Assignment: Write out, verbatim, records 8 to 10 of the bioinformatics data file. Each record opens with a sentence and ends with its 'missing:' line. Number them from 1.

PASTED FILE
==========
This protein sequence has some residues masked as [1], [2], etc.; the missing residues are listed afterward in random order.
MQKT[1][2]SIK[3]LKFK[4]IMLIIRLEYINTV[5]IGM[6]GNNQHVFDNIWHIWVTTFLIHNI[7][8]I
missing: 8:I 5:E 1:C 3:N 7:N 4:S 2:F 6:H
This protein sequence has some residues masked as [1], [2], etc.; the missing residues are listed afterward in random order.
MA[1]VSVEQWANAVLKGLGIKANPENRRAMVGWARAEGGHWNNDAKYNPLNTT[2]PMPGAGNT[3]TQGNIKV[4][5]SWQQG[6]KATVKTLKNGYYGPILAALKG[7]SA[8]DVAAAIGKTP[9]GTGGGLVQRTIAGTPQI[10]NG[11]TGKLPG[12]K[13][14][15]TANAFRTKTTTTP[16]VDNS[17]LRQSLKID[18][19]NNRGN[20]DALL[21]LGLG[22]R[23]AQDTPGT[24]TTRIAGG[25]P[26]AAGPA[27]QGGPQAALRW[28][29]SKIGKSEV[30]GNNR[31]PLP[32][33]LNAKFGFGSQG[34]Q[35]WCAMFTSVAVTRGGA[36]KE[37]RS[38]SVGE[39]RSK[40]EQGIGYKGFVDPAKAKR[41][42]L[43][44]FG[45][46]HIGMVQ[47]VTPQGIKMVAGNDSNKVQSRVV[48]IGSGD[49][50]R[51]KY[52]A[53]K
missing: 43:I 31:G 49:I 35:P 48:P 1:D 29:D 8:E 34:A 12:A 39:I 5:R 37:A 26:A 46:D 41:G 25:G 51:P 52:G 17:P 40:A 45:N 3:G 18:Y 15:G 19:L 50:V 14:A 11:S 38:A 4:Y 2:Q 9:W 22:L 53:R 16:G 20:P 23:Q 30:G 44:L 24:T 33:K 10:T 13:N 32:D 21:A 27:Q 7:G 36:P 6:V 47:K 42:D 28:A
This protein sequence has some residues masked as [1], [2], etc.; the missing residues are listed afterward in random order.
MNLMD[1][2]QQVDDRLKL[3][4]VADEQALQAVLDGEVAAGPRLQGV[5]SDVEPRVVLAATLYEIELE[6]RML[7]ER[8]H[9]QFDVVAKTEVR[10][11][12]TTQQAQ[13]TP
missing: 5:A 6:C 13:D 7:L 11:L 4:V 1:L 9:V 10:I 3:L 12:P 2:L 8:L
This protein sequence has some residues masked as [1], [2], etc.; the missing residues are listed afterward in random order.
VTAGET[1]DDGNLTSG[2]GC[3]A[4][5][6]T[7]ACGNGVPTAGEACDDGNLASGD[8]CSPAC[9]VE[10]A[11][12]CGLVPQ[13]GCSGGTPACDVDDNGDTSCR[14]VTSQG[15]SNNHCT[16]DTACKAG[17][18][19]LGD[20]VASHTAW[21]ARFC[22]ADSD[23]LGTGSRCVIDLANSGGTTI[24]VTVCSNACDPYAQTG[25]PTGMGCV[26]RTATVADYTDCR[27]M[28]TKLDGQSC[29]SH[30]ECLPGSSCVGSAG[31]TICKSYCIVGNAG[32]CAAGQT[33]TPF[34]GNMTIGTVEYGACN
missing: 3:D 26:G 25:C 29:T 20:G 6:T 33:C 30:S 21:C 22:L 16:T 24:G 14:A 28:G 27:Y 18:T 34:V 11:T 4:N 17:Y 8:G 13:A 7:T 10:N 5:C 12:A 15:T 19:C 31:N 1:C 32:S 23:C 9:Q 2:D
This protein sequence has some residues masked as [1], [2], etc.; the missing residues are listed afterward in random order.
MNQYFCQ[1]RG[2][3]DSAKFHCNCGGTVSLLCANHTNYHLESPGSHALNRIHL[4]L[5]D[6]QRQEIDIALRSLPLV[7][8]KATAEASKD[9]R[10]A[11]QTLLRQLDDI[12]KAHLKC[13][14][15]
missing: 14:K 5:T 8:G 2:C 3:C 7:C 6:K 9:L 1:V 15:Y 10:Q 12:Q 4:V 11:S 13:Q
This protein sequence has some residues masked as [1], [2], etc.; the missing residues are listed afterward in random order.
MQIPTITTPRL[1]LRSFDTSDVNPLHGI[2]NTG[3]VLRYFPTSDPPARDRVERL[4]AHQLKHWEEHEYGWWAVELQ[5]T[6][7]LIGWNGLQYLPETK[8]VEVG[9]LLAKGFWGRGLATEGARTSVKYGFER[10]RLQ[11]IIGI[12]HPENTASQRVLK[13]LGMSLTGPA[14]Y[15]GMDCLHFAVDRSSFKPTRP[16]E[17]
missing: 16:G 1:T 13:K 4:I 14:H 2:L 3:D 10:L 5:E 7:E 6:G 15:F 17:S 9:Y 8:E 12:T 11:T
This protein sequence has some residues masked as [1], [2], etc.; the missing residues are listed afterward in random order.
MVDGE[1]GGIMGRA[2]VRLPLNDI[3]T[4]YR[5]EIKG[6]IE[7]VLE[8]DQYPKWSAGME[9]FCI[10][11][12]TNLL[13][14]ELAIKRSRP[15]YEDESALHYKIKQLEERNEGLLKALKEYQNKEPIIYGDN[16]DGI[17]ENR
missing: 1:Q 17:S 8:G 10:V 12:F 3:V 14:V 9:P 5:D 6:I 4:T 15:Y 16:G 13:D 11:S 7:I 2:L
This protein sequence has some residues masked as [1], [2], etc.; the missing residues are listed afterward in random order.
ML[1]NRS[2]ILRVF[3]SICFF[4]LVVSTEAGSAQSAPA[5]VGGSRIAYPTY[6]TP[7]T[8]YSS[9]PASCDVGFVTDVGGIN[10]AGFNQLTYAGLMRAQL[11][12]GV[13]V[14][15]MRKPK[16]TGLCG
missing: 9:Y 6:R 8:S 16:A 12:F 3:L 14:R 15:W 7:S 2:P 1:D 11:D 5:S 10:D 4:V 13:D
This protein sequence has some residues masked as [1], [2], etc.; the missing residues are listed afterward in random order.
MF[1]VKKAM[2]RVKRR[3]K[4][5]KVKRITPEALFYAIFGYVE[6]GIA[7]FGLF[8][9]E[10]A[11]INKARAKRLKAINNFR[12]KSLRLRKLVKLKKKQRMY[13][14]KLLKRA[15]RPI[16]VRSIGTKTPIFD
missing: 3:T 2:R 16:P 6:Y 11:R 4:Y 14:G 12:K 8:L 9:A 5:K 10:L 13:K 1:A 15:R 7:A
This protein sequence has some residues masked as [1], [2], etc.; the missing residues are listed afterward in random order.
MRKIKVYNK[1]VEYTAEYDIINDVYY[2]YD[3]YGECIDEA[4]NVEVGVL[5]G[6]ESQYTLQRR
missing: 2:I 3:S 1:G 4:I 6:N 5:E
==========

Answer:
This protein sequence has some residues masked as [1], [2], etc.; the missing residues are listed afterward in random order.
ML[1]NRS[2]ILRVF[3]SICFF[4]LVVSTEAGSAQSAPA[5]VGGSRIAYPTY[6]TP[7]T[8]YSS[9]PASCDVGFVTDVGGIN[10]AGFNQLTYAGLMRAQL[11][12]GV[13]V[14][15]MRKPK[16]TGLCG
missing: 9:Y 6:R 8:S 16:A 12:F 3:L 14:R 15:W 7:S 2:P 1:D 11:D 5:S 10:D 4:V 13:D
This protein sequence has some residues masked as [1], [2], etc.; the missing residues are listed afterward in random order.
MF[1]VKKAM[2]RVKRR[3]K[4][5]KVKRITPEALFYAIFGYVE[6]GIA[7]FGLF[8][9]E[10]A[11]INKARAKRLKAINNFR[12]KSLRLRKLVKLKKKQRMY[13][14]KLLKRA[15]RPI[16]VRSIGTKTPIFD
missing: 3:T 2:R 16:P 6:Y 11:R 4:Y 14:G 12:K 8:L 9:A 5:K 10:L 13:K 1:A 15:R 7:A
This protein sequence has some residues masked as [1], [2], etc.; the missing residues are listed afterward in random order.
MRKIKVYNK[1]VEYTAEYDIINDVYY[2]YD[3]YGECIDEA[4]NVEVGVL[5]G[6]ESQYTLQRR
missing: 2:I 3:S 1:G 4:I 6:N 5:E